Layer 1

Layer one was actually the second layer I worked on, as I started with the accessory or fourth layer. Work on the chemise for layer one began October 27 and finished November 20. This skin-layer garment is made of a light silk taffeta, hand sewn with silk thread. The pattern was developed using patterns from similar extant Heian (794-1185) Japanese garments and later period kosode patterns. It is made in the style of a kosode and is appropriate for a Heian Japanese noblewoman.

Layer 2

Work on layer three began November 21 and was completed on December 25. This hitoe is made of a fine silk dupioni that was overdyed to the proper shade of blue-green and is hand stitched in matching silk thread. The pattern used is one created by experts in Japanese Historic Costume from an extant garment. It is appropriate for a Heian Japanese noblewoman.

Layer 3

Work on the uwagi began December 26 and concluded January 9. It is made of a synthetic brocade lined in silk taffeta, hand sewn with matching silk thread. The two pieces were joined together with topstitching along all edges, done so that the darker gold of the lining sets off the lighter gold of the brocade. The pattern used is one created by experts in Japanese Historic Costume from an extant garment. It is appropriate for a Heian Japanese noblewoman of modest rank.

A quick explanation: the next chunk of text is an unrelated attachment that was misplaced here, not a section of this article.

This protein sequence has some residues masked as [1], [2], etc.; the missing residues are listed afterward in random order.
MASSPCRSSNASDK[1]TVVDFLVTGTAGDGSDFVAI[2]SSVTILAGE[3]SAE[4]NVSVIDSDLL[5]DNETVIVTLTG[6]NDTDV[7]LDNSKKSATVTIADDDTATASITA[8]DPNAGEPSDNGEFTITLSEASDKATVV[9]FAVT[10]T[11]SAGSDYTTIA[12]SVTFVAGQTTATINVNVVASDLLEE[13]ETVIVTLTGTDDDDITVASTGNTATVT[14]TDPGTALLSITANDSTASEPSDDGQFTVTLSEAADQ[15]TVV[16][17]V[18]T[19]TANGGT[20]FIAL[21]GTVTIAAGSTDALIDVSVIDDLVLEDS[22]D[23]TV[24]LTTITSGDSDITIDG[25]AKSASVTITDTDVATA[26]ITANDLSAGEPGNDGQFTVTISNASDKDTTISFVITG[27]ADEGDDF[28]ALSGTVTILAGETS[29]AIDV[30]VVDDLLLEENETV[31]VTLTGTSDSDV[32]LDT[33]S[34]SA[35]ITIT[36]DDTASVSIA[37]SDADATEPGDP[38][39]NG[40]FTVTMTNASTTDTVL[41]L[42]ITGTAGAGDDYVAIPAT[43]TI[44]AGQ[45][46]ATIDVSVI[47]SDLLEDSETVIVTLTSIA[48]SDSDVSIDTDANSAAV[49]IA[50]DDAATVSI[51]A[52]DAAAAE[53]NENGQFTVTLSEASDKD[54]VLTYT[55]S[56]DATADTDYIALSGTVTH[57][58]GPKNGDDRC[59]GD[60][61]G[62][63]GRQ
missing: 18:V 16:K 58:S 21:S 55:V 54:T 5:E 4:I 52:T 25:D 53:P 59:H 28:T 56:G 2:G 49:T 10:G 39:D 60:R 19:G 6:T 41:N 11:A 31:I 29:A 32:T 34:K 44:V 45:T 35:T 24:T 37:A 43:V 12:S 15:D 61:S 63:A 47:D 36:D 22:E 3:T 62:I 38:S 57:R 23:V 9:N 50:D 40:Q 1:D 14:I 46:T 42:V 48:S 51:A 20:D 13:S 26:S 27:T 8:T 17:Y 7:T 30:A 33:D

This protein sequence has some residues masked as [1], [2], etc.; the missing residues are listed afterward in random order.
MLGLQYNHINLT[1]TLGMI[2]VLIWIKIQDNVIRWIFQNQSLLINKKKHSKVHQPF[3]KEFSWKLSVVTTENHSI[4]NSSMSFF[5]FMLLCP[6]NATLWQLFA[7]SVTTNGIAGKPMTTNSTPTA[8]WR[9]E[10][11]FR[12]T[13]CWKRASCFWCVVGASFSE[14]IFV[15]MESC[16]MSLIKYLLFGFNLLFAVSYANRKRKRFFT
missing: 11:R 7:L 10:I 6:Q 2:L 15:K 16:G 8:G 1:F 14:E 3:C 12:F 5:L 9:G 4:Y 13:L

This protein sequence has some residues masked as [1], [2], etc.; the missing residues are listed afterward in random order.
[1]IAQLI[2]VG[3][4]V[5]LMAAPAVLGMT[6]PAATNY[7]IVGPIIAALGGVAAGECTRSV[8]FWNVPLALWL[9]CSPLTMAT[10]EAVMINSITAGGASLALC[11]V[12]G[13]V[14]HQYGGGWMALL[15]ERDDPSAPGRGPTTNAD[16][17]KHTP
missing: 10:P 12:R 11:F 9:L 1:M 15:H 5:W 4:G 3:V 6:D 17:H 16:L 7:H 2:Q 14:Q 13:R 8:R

Layer 4

The hat was purchased. The veil panels are silk gazar hemmed by hand in silk thread. Work on the weaving of the kazari-himo or decorative cords for the hat began on October 1 and was finished on October 27. The hat was assembled on January 10. The kazari-himo were woven from thousands of yards of silk thread that was divided into 8 hanks of 40 threads each and then woven by hand on a marudai (a late 16th century Japanese weaving stand). Each of the finished 4 cords was 13’-9” or longer. The cords were all trimmed to the same length and woven through a channel in the veil panels, emerging at small slits at the outside center and interior edges. I modelled the veil construction and cord application on the example found at the Kyoto Costume Museum. The hat is appropriate for a Japanese noblewoman of the late Heian and Kamakura periods.

Layer 4+

Bonus Points